Love for Pastor Leads Family to Invest in Future Ministers
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“Don was an oil man in Bartlesville, Oklahoma, and he worked for Phillips 66 for many years,” explains Jonathan Watson, lead pastor of Bella Vista (Arkansas) Assembly of God since 2004. “Following his retirement, he and Nadean moved to Bella Vista and became RV Volunteers. They traveled the country helping build dozens of AG churches, including many churches for Hispanic congregations.”
Sadly, Don developed Alzheimer’s and suffered some heart problems and passed away in 2016. While his family was going through some of his papers, they came across a $30,000 certificate of deposit (CD) that had matured — it was a gift given to Don years ago while he was working at Phillips that was to be used for charitable purposes. Nadean and her children wanted to see the money go toward blessing individual ministerial students through an endowment, but how?
“We connected with the Assemblies of God Oklahoma Foundation,” Watson says. “And they were able to figure out a way to make it work.”
When Don’s funeral was held, the family asked that in lieu of flowers, a donation be made for the endowment. Those gifts coupled with additional gifts from the McGuire family doubled the initial endowment investment to $60,000.
Kevin Conner is the director of finance and operations at the Oklahoma District Council of the Assemblies of God, which founded the AGOK Foundation in 2015. He explains that the purpose of the foundation is to work with donors and churches to establish endowment funds, which invest in future generations. Specifically, endowment funds must ultimately support the work of AG missions or ministry to youth or children.
Nadean and her family decided that distributions from the endowment fund the money earned, would be returned to Bella Vista Assembly of God, and would be used to pay for ministerial students taking school of ministry (SOM) or Global University online courses.
“How it works,” Watson says, “is that an approved student will complete an SOM or Global course — which typically costs about $85 — and he or she will mail us the completion certificate receipt and grade, and we mail them the money to purchase the next course.”
“The endowments pay 5% a year,” Conner says. “So, in the case of the McGuire’s endowment, it now creates a little more than $3,000 a year for investing in AG young people pursuing ministry credentials.”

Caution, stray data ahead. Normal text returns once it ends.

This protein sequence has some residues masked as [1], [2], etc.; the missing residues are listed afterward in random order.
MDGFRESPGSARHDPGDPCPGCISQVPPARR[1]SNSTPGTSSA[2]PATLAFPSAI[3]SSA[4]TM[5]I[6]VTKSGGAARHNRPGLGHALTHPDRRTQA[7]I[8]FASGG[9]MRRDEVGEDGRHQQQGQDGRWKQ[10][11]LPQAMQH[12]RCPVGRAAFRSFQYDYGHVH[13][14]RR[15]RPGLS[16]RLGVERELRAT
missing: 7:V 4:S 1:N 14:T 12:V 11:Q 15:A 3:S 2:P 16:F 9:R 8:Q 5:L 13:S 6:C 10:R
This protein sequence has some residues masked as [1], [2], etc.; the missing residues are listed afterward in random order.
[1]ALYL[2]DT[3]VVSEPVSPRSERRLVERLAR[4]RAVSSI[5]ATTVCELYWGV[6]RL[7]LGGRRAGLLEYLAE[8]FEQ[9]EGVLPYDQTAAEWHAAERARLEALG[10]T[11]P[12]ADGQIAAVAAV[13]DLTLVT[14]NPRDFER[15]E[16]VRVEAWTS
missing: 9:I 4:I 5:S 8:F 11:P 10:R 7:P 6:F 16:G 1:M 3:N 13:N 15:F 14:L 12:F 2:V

Since the endowments are restricted funds, any money earned in excess of the annual distribution of 5% and the foundation’s 1% administrative fee, is reinvested into the fund so that it continues to grow over time.
The McGuires, in coordination with Bella Vista AG, started the endowment fund with AGOK Foundation in 2018 and since that time, the church has received two disbursements for students, so far helping 30 to 40 individuals start or continue their path to becoming credentialed ministers.
“Eighty-five dollars doesn’t sound like much [for a course], unless you don’t have $85,” Watson observes. He adds that people often break down in tears when they realize the offer [to pay for their courses] is real.
Watson explains that through personal, church, and online connections, he has been able to find people needing help getting credentials — something that would be difficult for the McGuire family to do — and the process has become personally highly fulfilling. One of the requirements he has instituted for students who receive help through the McGuires’ endowment is that they send a thank you letter to the McGuire family.
“Nadean just passed away last month,” Watson says. “In the final years of her life, she moved to a care facility. Her son used to pick up the packet of thank you letters and bring them out to her. He called me one day and told me how Nadean read one letter after another to him. He was there to see how she was doing, and all she wanted to talk about was those thank you letters — how the endowment was really helping young people enter the ministry — they became one of her greatest joys.”
Watson believes that almost every AG church could create an endowment or at least budget to help young (or older) people called into the ministry pay for SOM or Global courses, one at a time.
Conner agrees, saying that for churches in districts that don’t have a foundation to help them with creating an endowment, the AGOK Foundation can assist them with information about how it works, how to promote and raise funds for an endowment, and the AGOK Foundation can manage the endowment for them.
“Under the leadership of Superintendent Frank Cargill, we started in 2015 with one endowment and $20,000,” Conner says. “Today we have 43 different endowments and about $1.4 million in assets, paying out about $70,000 a year into ministries — and it continues to grow.” He adds that a benefit of an endowment is that a church only needs to raise the money once and then it continues to pay back year after year.
“I know of young people — Teen Challenge workers, missionary associates, ministers’ spouses, young people coming out of Chi Alpha, and even some on church staffs — who want to get credentialed,” Watson says. “All they need is somebody to come beside them to lift up their arms, like Moses had . . . I believe that there are multiple churches in every section in every district of the nation that could set aside money to scholarship young people who are hungry for the ministry.”
If a church already has an endowment or funds set aside for ministerial scholarships, Conner notes that some churches create endowments for things such as camp scholarships for kids, Royal Rangers, or to make sure they always have enough funds to support — even bless — their missionaries.
“Don and Nadean were just real people who did something ‘out of the box,’” Watson says, “and now, through their gift, countless young people will have the opportunity to enter the ministry — from now until Jesus comes!”